Many factors impact the type of people we are attracted to. They include physical attractiveness, proximity, reciprocity, and similarity. Research shows that the initial phases of romantic attraction are largely determined by physical appeal (Curran & Ruppel, 2012). People’s perception of their own physical appeal also plays a part in romantic love. People tend to choose companions who are equal, or very close to the level of attractiveness to themselves (Curran & Ruppel, 2012).
Proximity is an important factor in determining who we are friends with. People are more likely to become friends with people who are geographically close. One reason for this is the mere exposure effect. The mere exposure effect refers to people’s tendency to have a greater liking for things we see often (Feenstra, 2011). This effect leads to our tendency to prefer mirror images of ourselves.
People also tend to pick partners who are similar to themselves in values and interests such as age, race, religion, social class, personality, education, intelligence, and attitude (Feenstra, 2011). This is seen not only between romantic partners, but also between friends. This tendency is called the matching hypothesis (Feenstra, 2011). The intensity of relationships is greater among those who perceive similarities.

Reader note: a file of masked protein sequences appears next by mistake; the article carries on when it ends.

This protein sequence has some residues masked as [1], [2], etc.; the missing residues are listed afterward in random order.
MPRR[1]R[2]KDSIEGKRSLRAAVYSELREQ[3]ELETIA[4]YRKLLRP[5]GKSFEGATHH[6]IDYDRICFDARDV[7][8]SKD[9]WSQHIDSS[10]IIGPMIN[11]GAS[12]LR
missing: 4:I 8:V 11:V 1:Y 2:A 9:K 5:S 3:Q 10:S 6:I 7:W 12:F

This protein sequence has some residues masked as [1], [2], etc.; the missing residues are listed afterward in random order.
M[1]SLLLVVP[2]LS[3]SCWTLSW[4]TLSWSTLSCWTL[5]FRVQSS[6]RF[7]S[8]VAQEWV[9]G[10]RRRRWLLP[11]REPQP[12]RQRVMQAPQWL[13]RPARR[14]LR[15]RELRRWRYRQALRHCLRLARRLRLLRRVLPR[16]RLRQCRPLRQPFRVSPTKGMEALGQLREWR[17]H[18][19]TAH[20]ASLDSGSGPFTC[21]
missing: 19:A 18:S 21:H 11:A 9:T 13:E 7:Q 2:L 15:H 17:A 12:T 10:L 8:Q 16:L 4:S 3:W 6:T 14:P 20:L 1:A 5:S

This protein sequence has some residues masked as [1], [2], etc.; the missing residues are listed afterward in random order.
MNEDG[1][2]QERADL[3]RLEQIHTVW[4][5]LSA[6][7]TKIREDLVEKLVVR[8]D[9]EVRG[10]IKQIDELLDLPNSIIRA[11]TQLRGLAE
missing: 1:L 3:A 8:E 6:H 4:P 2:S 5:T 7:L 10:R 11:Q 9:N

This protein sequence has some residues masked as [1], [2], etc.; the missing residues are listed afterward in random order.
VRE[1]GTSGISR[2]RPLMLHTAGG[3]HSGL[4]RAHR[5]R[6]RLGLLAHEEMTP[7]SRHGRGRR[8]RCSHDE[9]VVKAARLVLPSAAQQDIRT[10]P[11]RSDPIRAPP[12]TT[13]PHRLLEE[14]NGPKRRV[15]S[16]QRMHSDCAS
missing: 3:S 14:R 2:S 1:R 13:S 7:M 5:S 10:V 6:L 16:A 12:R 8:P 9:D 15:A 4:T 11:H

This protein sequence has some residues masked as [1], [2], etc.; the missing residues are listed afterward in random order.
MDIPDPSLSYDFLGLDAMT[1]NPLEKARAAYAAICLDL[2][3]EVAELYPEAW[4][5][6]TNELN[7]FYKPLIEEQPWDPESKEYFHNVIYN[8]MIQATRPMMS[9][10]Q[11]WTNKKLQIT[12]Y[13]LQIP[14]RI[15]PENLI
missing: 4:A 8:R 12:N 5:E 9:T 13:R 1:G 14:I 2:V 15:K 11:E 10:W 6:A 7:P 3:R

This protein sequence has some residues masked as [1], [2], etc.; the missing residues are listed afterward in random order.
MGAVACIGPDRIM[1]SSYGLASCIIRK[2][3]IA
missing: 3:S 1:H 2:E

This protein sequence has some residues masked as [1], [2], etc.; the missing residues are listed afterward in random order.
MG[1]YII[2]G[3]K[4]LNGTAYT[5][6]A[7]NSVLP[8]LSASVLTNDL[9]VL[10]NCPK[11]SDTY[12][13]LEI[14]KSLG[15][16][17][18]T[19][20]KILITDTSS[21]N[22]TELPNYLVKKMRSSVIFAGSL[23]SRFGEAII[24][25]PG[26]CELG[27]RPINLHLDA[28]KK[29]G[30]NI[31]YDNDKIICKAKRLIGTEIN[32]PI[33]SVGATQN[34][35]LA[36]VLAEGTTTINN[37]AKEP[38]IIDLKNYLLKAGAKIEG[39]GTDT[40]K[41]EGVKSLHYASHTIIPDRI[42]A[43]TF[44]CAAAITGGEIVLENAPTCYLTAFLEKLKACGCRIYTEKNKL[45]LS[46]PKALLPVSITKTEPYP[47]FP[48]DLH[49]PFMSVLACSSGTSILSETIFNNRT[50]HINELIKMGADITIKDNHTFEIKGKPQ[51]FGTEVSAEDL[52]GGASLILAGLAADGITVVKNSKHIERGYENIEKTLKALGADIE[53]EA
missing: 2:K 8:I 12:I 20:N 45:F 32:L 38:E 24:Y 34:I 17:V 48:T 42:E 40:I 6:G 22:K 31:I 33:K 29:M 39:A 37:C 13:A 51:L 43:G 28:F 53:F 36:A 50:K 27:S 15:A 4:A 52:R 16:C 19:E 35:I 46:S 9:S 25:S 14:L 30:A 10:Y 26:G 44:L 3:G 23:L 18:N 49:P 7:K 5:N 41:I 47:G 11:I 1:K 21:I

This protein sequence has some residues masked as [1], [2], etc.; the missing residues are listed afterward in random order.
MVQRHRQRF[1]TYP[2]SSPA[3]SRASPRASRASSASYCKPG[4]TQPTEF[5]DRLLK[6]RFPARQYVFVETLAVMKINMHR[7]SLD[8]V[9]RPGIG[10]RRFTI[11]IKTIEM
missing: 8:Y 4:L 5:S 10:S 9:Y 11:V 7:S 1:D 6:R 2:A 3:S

We like those we have equitable relationships with. Equity involves receiving back what one provides. According to this theory, it is not the overall amount one receives from a relationship that is important, it is whether or not what one gives and what one...